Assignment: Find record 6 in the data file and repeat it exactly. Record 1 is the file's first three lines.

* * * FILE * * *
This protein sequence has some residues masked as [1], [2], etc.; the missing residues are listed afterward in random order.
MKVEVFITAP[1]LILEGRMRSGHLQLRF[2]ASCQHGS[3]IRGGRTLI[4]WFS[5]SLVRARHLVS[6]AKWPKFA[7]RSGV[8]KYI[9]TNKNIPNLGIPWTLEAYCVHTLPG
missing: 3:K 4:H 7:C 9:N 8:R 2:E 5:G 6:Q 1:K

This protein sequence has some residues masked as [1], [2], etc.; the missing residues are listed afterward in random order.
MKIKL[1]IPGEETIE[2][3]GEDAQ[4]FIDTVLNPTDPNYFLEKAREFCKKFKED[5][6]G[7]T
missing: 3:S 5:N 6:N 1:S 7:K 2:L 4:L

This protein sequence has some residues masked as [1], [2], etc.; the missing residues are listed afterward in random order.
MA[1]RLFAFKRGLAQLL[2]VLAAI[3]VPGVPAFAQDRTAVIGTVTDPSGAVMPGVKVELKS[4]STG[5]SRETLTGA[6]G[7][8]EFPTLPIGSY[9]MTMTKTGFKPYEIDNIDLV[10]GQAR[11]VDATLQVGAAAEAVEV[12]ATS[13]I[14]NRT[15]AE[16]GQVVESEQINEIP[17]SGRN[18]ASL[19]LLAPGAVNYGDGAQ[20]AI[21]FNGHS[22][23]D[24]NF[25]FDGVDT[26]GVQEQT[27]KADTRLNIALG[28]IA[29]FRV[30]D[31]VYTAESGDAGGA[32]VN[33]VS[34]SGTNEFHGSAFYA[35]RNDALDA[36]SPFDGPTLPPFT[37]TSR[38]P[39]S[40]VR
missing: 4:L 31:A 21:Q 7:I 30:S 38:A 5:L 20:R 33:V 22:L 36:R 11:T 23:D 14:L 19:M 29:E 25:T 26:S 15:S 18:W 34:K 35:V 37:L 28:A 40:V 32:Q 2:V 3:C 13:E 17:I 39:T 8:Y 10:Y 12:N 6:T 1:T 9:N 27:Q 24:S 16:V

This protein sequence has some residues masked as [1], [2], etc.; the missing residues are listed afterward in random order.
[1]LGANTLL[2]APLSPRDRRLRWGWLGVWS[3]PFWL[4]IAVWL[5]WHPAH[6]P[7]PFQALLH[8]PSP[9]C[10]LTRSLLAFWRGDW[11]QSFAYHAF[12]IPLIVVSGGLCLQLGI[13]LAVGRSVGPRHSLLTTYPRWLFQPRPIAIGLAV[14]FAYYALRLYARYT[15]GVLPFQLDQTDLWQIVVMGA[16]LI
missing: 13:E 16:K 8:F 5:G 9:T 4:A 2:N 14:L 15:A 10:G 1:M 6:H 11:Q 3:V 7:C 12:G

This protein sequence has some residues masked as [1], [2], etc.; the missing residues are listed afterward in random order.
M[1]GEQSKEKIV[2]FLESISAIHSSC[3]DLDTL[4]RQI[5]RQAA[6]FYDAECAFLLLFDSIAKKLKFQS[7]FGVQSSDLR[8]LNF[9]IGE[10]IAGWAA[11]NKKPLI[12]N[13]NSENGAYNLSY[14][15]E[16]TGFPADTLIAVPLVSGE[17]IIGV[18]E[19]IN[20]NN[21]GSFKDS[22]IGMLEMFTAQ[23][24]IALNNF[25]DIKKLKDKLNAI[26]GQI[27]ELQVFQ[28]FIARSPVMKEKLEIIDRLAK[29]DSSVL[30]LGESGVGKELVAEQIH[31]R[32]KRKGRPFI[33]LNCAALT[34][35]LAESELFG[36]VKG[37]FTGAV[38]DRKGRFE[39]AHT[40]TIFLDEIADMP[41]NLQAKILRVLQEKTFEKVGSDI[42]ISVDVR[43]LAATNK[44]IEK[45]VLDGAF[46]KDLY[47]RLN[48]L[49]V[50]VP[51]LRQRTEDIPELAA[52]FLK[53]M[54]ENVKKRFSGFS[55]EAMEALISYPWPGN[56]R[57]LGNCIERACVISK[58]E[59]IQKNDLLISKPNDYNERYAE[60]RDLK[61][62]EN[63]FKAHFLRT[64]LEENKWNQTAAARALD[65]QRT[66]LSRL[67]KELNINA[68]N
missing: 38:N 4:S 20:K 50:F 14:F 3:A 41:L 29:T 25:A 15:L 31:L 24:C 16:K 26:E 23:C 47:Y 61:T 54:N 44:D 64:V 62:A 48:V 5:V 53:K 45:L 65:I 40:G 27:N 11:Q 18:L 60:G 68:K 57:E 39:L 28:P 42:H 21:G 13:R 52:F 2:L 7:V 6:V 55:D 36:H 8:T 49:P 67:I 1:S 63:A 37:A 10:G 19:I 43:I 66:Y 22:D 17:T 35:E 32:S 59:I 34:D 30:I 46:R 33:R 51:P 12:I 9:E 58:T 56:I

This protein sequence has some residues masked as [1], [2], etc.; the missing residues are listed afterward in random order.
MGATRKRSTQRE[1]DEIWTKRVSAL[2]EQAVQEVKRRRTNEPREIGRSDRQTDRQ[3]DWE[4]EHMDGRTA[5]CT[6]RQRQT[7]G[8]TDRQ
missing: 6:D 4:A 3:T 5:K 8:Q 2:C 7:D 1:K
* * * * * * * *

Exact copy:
This protein sequence has some residues masked as [1], [2], etc.; the missing residues are listed afterward in random order.
MGATRKRSTQRE[1]DEIWTKRVSAL[2]EQAVQEVKRRRTNEPREIGRSDRQTDRQ[3]DWE[4]EHMDGRTA[5]CT[6]RQRQT[7]G[8]TDRQ
missing: 6:D 4:A 3:T 5:K 8:Q 2:C 7:D 1:K